This morning, we begin a day filled with Peruvian cultural discoveries as we journey to Izcuchaca, a village in the Anta Province of Cuzco, where we'll visit a local market. Then, we travel to the mountain weaving village of Chinchero, which—at an elevation of 12,500 feet—is a literal high point of our exploration of the Sacred Valley, and provides excellent views of the surrounding mountains. Chinchero was also the site of a 16th-century Inca emperor's estate, as well as a resting place on the Inca Royal Road. While there, we'll enjoy A Day in the Life of the Chinchero community, beginning with a spirited encounter with some of the children at a local elementary school (when in session) that is supported in part by donations from Grand Circle Foundation. The children welcome us warmly with a presentation on Peru's culture—including traditional songs and dances—which is followed by a discussion with their teachers and families and some free time with the children one-on-one. Many travelers find this chance to meet the children of Peru to be the emotional high point of their adventure as well. Please note: Today's school visit may occur on an alternate day to accommodate weekends or holidays.
From the schoolhouse, we travel to the center of Chinchero, where we'll enjoy a walking tour of the community and visit a weaving cooperative. Here we see how Peruvian weavers create complex patterns in colorful cloth as their ancestors have for centuries. We have lunch with the community in Chinchero—our Trip Leader will help us converse with the local people, providing another excellent opportunity to learn about daily life in Peru. We are in for a special treat later this afternoon when we get an up-close glimpse of a curandero ceremony, a healing ritual with Inca roots—performed by a mestizo medicine man—that draws on an assortment of ancient and modern substances and symbols, combined with coca leaves and the energy of the sacred mountains and Mother Earth.
Dinner is on your own this evening.
After breakfast, we explore the valley south of Cuzco, beginning in Oropesa. This small town is known for special bread called pan chuta, made in loaves as big as a wheel and traditionally offered as a gift to the host when visiting a home in the Cuzco area. After we visit a bakery and enjoy samples, we continue on to Tipon, the site of ancient Inca waterworks. The maze of irrigation channels and ritual baths here is a marvel of ancient engineering—water continues to flow in them, 500 years after their construction.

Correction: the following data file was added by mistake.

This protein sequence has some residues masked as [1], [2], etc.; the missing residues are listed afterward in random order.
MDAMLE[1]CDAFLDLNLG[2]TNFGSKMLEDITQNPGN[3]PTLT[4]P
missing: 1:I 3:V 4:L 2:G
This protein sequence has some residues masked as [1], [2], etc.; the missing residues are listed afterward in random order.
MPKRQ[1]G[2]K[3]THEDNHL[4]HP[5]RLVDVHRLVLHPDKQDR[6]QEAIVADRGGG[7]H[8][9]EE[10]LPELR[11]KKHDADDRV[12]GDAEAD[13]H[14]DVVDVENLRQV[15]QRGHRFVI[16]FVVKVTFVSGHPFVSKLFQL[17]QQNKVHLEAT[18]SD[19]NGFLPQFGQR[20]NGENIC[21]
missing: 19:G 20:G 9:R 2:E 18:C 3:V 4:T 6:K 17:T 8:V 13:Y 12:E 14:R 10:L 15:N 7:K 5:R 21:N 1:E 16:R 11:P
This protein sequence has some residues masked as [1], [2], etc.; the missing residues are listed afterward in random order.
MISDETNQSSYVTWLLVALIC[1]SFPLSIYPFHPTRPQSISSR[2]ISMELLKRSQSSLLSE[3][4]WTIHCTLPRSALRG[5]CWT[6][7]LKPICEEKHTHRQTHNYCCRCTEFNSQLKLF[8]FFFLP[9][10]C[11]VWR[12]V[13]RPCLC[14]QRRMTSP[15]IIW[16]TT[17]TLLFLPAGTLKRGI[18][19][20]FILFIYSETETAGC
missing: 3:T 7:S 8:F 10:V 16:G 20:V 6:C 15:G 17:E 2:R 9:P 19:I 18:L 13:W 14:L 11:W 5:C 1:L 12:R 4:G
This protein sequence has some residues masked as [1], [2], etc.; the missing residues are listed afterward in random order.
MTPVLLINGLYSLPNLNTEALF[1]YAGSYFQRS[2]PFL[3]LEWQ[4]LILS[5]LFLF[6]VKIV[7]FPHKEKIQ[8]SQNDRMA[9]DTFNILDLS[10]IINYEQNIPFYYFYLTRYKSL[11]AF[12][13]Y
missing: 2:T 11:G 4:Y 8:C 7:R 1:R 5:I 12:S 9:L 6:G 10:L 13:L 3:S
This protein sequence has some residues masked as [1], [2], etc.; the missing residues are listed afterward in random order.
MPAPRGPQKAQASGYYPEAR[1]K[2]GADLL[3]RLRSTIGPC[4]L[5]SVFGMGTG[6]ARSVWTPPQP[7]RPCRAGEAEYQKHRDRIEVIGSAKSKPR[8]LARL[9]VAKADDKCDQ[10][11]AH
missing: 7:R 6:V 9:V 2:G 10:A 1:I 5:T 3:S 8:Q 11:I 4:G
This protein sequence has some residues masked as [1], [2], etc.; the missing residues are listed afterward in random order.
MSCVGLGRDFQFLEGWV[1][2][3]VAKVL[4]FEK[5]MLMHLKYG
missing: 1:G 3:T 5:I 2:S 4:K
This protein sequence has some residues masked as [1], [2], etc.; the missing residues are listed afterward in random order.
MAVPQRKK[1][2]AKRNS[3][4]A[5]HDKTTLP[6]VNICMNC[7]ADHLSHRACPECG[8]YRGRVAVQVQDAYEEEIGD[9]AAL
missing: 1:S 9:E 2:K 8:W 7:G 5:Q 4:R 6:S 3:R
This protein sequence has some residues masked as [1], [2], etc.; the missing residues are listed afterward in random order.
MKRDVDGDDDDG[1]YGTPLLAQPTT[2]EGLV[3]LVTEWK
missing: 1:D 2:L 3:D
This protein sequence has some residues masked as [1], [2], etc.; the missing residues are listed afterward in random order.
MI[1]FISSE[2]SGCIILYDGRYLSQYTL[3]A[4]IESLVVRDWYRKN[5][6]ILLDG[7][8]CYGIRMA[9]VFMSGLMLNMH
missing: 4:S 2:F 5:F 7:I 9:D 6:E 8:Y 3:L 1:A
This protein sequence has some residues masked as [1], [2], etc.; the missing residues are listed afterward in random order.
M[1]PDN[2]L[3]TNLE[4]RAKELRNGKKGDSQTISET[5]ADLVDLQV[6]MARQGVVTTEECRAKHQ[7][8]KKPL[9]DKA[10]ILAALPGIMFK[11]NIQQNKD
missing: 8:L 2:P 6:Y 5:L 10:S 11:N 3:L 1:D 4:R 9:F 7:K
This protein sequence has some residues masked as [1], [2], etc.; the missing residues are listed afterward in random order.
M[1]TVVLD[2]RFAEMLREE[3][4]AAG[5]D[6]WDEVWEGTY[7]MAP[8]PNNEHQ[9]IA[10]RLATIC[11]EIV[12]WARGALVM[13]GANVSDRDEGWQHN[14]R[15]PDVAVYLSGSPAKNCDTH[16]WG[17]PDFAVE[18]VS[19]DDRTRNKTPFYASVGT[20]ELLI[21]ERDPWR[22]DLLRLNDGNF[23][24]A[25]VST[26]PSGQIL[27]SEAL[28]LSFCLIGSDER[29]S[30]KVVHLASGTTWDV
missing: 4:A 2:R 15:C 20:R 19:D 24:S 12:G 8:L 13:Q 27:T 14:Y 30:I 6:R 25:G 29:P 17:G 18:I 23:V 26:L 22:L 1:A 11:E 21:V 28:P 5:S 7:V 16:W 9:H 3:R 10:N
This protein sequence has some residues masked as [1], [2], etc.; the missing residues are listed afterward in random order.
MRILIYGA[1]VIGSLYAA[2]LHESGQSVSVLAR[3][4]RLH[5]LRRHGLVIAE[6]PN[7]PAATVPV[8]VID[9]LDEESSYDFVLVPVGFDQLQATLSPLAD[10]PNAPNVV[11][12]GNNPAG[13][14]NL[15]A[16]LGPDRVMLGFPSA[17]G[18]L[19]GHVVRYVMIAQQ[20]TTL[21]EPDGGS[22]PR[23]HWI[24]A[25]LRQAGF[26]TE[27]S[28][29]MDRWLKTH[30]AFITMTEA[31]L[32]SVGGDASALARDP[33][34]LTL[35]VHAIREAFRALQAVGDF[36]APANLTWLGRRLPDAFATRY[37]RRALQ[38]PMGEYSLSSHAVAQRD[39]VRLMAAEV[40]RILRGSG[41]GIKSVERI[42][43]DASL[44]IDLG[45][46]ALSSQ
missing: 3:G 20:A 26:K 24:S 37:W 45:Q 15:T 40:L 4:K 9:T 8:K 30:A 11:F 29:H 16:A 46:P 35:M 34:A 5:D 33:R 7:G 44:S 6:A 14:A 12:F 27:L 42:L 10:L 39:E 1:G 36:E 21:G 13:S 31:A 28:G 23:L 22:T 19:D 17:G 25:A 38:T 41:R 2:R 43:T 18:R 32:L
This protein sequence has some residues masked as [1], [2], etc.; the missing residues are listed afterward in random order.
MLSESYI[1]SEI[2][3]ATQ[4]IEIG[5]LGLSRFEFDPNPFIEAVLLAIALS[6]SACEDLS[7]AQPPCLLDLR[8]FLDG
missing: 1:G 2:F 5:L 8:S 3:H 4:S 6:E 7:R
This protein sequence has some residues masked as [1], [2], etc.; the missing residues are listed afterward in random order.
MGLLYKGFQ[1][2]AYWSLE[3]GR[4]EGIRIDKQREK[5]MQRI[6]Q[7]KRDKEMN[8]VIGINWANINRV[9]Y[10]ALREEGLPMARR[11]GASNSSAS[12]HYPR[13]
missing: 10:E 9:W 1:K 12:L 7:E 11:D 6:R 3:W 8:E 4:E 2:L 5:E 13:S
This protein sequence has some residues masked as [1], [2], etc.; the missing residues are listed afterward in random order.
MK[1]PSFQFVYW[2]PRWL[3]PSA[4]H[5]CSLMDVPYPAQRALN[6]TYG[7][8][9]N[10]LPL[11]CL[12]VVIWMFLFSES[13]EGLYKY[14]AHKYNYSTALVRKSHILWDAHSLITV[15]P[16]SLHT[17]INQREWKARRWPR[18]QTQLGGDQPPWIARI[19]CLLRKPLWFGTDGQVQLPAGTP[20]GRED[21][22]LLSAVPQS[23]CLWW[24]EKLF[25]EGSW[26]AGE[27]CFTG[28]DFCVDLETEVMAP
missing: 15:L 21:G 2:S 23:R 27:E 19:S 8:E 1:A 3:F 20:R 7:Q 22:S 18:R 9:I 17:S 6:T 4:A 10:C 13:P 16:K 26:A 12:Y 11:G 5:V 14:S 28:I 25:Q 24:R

After lunch in a local restaurant, we drive into the hills surrounding Cuzco to visit two important Inca sites. First we'll explore the massive Sacsayhuaman archaeological site on a hilltop overlooking the city, which the Incas built from huge stones, some weighing nearly 300 tons. Then we visit the Incan ceremonial center of Kenko, an ancient worship site that also displays impressive stonework.
Afterwards, we return to our hotel. This evening, gather with your traveling companions to enjoy a Farewell Dinner at a local restaurant.
Enjoy a last morning to explore Cuzco at your own pace, with your hotel room remaining available until mid-afternoon. Perhaps you’ll discover the cultural treasures of the Inka Museum or visit the Artisan’s Market for a memento of your stay. Your Trip Leader will be happy to offer suggestions. After lunch in a local restaurant, we’ll check out of the Cuzco hotel and transfer to the airport for your flight to Lima, where you’ll connect to your overnight flight back to the U.S. Please note: You have a day room available until we leave Cuzco, but there is no overnight hotel stay tonight
If you are taking the Peru: Lake Titicaca's Sacred Landscape post-trip extension, you will travel overland to Puno, Peru, after an early breakfast today.
4 nights from only $745
Surrounded by majestic mountaintops and welcoming villages, the turquoise waters of Lake Titicaca have been central to the cultural and spiritual lives of the Andean people since time immemorial. We’ll explore the pre-Inca ruins that line its shores, then discover its floating reed “islands” where the Uros Indians live today.View Extension Itinerary